My family's Sunday's traditions would be getting up real early, maybe around 7 - 8am in the morning, have some breakfast and pay Gaya Street a visit. It has been like that since we were kids - until today. Almost kind of feel like there's something amiss if we don't just (at least) glance through Gaya Street on Sundays. Gaya Street Market is only open on Sundays. So what's in Gaya Street Market? Probably only the randomest stuff in the city.
How to get there?
It being right smack in the city, makes it easy for people or tourists to reach Gaya Street. You can opt to take buses (from all over wherever you are) and stop at Padang Terminal, cross the road and that's where you can start the walk for the market. The stretch goes right up just before Ipoh Old Town Kopitiam. It is about a half an hour of sightseeing for a side of the market, and maybe an hour or more if you make a turn and cover the next stretch (lined in red).
It starts from 6.30am - 1.00pm. I can see from TripAdvisor that everyone recommended to start the market early due to the fact that it gets really crowded, stuffy and really hot after 9am. This is mainly because most first Sunday masses' end around 9am, and right after the masses Sabahans would usually spend their Sundays taking a walk around Gaya Street. So if you are uncomfortable with the weather perching up real hot, take their suggestions and come earlier. There are tons of old coffee houses and shops along the street, have a hearty breakfast to begin your day and just take a stroll in the market.
I was greeted by this lovely lady helping her mum out :)
Just like other tourist attraction markets, Thailand usually being the most famous in having markets, Gaya Street Market too has the randomest of stuff. And by random I mean;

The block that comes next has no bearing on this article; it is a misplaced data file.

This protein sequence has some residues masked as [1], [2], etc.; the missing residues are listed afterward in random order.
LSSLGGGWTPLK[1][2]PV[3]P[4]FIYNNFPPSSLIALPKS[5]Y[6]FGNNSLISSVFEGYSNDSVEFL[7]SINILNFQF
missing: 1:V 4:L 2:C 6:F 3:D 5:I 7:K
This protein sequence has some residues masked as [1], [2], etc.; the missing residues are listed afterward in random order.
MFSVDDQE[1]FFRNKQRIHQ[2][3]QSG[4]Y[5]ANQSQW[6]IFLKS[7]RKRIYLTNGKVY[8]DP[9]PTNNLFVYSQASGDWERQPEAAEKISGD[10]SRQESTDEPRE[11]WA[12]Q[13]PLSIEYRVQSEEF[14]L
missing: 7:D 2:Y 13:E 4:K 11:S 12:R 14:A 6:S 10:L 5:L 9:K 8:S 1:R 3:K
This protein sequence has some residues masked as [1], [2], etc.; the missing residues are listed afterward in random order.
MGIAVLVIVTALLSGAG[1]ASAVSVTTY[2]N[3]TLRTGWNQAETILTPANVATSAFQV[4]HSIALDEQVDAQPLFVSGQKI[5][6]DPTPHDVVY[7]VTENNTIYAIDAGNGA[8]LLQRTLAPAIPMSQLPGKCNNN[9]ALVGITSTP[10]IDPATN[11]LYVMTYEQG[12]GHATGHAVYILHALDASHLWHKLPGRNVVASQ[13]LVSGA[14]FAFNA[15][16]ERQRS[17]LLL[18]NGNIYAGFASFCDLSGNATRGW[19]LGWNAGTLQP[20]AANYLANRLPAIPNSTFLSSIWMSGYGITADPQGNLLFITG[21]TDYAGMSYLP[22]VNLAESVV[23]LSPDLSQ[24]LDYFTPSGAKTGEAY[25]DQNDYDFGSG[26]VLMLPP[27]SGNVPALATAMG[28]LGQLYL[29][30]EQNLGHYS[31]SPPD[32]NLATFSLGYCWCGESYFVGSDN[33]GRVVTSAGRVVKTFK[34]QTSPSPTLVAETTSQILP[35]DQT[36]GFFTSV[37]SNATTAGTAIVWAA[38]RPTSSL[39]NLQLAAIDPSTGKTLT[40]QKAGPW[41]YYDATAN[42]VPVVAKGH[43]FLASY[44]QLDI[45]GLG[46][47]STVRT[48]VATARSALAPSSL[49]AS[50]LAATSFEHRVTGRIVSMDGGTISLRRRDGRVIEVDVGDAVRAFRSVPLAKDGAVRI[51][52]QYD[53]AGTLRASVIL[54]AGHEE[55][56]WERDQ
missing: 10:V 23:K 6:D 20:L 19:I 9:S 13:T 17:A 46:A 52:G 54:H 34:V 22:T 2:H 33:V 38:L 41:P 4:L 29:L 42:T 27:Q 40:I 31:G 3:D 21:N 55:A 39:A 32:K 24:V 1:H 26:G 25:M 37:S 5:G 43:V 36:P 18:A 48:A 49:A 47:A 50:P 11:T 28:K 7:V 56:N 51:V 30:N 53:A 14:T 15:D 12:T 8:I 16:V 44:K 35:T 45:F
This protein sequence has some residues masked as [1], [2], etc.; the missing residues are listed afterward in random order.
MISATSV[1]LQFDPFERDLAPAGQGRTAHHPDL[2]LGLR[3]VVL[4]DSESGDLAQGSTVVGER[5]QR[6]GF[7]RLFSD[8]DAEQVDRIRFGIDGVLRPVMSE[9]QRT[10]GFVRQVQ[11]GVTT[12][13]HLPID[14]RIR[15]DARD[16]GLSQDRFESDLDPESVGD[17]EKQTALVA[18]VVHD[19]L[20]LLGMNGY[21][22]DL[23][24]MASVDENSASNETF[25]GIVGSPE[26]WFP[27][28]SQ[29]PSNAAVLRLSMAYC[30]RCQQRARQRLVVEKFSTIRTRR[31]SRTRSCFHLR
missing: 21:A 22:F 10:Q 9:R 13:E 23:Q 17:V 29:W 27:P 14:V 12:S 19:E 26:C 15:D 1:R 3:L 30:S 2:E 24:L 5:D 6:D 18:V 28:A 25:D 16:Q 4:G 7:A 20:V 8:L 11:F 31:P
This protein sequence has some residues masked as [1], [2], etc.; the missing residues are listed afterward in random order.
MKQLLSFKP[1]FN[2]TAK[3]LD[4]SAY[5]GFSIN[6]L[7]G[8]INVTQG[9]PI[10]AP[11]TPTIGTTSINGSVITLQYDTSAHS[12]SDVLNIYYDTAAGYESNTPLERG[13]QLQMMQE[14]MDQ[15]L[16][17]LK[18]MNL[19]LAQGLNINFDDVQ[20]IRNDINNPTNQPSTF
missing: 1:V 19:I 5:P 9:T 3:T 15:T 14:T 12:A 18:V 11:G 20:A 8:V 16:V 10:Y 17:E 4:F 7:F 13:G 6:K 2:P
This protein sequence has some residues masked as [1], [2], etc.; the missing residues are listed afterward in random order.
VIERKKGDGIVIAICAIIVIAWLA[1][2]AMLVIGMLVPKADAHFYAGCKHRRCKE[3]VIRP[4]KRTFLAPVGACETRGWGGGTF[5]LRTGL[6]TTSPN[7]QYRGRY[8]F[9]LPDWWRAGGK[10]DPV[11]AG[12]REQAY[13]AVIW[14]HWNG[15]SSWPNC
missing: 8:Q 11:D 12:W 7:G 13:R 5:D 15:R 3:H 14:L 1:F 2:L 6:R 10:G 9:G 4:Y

|A couple of Christian statues / crucifix|
They even sell chicks among other animals for adoption or to rare them. Some of you might find the idea of selling animals (especially in cages) a little disturbing, but I sincerely believe most do good out of buying our caged friends here :)
Like some people who would buy birds just to release them, very good for the karma.
You can choose to do that instead :)
Some even come to Gaya Market just to get massages from the Blind Society. They're quite big here in KK. simply because they work real hard to survive. They open every Sundays, and have regular meetings / AGMs. I would know because I personally have helped them during my time in high school.
|Society of the Blind Sabah|
|It's called the "Mosquito Repellent" Plant - how, apt|
Or an elaborated, beautifully sequinned Baju Kebaya from Gaya Market maybe?
|Toys - perfect for the little ones|
But of course they have hardware items!
|Other kinds of toys - perfect for the older kids :P|
|Local paintings - some are drawn then and there|
A couple of lovely butterflies. These are for interior decorations, something for the curtains, the rooms maybe.
And Gasing. Learn from this dude how to rope the gasing in/ out :)
|Learn how to play the Gasing|
Last but not least, some Bornean Cigar.
One of my favourite stall would be this uncle playing the Gamelan. The Gamelan actually plays a real classy harmony, perfect as a background music for you to just rest and relax to. Check out the video I took, and tell me this isn't classy!
You can finish Gaya Street Market, easily in an hour or maybe more if you're serious at bargaining and shopping for some stuff. Suggestively, you can squeeze the market in before the islands or maybe before flying or busing of to another district. It's one of the oldest market tradition here in KK :)
Jacqueline Rowena @ Jacqkie.